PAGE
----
Relative Motion

If you look outside the window of a moving train, you will observe that another train lying stationary appears to be moving in a backward direction. How does a stationary train seem to move? Behind it, there lies a very important concept of relative motion, which will make us understand why objects appear to move differently with different frames.

What is Relative Motion?

The concept of reference frames was first introduced to discuss relative motion in one or more dimensions. When we say an object has a certain velocity, then this velocity is with respect to some frame that is known as the reference frame. In everyday life, when we measure the velocity of an object, the reference frame is taken to be the ground or the earth.

For example, if you are travelling in a train and the train is moving at a speed of 100 km/hr, then your speed according to another passenger sitting on that train is zero. According to him, you are not moving. But if someone observes you from outside the train, standing on the ground, according to him, you are moving with 100 km/hr as you are on the train and the train is moving with 100 km/hr.

Here, the motion observed by the observer depends on the location (frame) of the observer. This type of motion is called relative motion.

Relative Velocity

The relative velocity of an object A with respect to object B is the rate of change of position of the object A with respect to object B.

If VA and VB be the velocities of objects A and B with respect to the ground, then

The relative velocity of A with respect to B is VAB = VA – VB

The relative velocity of B with respect to A is VBA = VB – VA

Relative Motion in One Dimension

In one-dimensional motion, objects move in a straight line. So there are only two possible cases:

  • Objects are moving in the same direction
  • Objects are moving in the opposite direction

Again take the example of a man sitting on the train if the train is moving with 100 km/hr forward. Then according to the man sitting on the train, the trees outside are moving backwards with 100 km/hr.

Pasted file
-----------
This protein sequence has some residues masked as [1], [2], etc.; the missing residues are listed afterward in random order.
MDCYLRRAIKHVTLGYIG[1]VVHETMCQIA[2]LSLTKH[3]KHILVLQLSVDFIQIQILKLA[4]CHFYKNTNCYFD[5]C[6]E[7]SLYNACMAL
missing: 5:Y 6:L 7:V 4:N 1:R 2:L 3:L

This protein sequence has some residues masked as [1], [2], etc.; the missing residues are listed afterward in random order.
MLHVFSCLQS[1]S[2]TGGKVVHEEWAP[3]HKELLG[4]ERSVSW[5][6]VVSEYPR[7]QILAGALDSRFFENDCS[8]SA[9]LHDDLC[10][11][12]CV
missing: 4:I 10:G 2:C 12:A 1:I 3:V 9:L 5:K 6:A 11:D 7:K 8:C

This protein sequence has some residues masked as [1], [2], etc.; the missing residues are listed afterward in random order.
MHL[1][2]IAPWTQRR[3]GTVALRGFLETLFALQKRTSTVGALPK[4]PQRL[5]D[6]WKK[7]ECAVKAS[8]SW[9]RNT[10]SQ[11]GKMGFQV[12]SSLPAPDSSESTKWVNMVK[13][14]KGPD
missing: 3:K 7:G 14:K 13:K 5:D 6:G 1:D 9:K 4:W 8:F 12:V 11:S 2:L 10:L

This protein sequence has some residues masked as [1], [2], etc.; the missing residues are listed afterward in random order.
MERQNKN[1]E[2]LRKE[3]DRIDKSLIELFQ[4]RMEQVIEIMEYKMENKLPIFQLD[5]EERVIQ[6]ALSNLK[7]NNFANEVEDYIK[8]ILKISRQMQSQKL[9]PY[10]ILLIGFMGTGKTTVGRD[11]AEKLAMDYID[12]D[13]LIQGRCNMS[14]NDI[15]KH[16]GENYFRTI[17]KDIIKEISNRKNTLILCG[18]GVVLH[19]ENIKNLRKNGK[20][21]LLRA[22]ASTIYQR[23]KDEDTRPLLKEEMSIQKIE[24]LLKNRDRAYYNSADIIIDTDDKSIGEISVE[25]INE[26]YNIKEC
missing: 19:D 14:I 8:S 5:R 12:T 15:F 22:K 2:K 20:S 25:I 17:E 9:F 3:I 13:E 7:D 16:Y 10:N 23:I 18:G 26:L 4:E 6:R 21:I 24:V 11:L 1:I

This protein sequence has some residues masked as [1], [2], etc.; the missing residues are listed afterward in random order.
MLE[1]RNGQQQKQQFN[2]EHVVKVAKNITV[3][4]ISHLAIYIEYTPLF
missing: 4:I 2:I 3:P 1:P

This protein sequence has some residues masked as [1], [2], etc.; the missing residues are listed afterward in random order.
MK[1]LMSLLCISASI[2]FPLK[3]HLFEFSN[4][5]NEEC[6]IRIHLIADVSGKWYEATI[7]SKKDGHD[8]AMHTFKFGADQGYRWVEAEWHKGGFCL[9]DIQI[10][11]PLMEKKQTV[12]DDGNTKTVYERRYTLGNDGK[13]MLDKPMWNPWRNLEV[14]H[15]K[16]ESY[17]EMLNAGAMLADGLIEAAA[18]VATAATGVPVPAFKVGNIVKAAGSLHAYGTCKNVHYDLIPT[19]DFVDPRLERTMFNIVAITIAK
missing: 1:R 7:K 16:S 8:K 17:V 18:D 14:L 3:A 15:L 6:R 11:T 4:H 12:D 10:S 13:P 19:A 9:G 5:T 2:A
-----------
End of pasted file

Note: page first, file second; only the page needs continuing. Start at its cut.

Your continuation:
Because from the man’s point of view, the outside environment is moving in the opposite direction to the train with the same velocity.

So for all types of questions, if you have to find the velocity of A with respect to B, then assume that B is at rest and give the velocity of B to A in the opposite direction.

Relative Motion in Two Dimensions

The same concept will be applicable in two-dimensional motion. If you have to find the velocity of A with respect to B, assume that B is at rest and give the velocity of B to A in the opposite direction.

Let us consider two objects A and B which are moving with velocities Va and Vb with respect to some common frame of reference, say, with respect to the ground or the earth. We have to find the velocity of A with respect to B, so assume that B is at rest and give the velocity of B to A in the opposite direction.

Vab = va – vb

Similarly, for the velocity of object B with respect to A, assume that A is at rest and give the velocity of A to B in the opposite direction.

Vba = vb – va

Relative Motion Problems

1) Two bodies A and B are travelling with the same speed 100 km/hr in opposite directions. Find the relative velocity of body A with respect to body B and relative velocity of body B with respect to body A.

The relative velocity of A w.r.t. B is VAB = VA – VB

= 100- (-100)

= 200 km/hr

Relative velocity of B w.r.t. A is VBA = VB – VA

= -100 – (100)

= -200 km/hr (-ve means towards left)

In the same question, if both bodies are moving in the same direction with the same speed then,

The relative velocity of A with respect to B is VAB = VA – VB

= 100-100

= 0

The relative velocity of B with respect to A is VBA = VB – VA

= 100-100

= 0

That means A is at rest with respect to B and B is at rest with respect to A, but both are moving with 100 km/hr with respect to the ground.

2) Find the relative velocity of rain with respect to the moving man:

Here the man is walking towards the west with velocity Vm\overline{Vm} and the rain is falling vertically downward with velocity Vr\overline{Vr}

So, the relative velocity of rain w.r.t. man is Vm=VrVm\overline{Vm} = \overline{Vr} – \overline{Vm}

We know that the magnitude of the vector difference is given by,

VrmVr2+Vm2\sqrt{V_{r}^{2}+V_{m}^{2}}

(from the diagram, Vm\overline{Vm} is the hypotenuse of the triangle.

In the above case, if the man wants to protect himself from the rain, he should hold his umbrella in the direction of the relative velocity of rain with respect to the man.

Here, tan θ = Vm / Vr

is the angle of the umbrella from the vertical.

3) Boat and river problem. Find the velocity of the boat with respect to the river.

Here the velocity of the boat with respect to the water or the velocity of the boat in still water is given. If the observer is observing the motion from the ground, then the velocity of the boat with respect to the ground is equal to the velocity of the boat in still water plus the velocity of the water.

i.e Velocity of a boat with respect to the ground = velocity of the boat in still water + velocity of the water with respect to the ground

VBG = V BW + VWG

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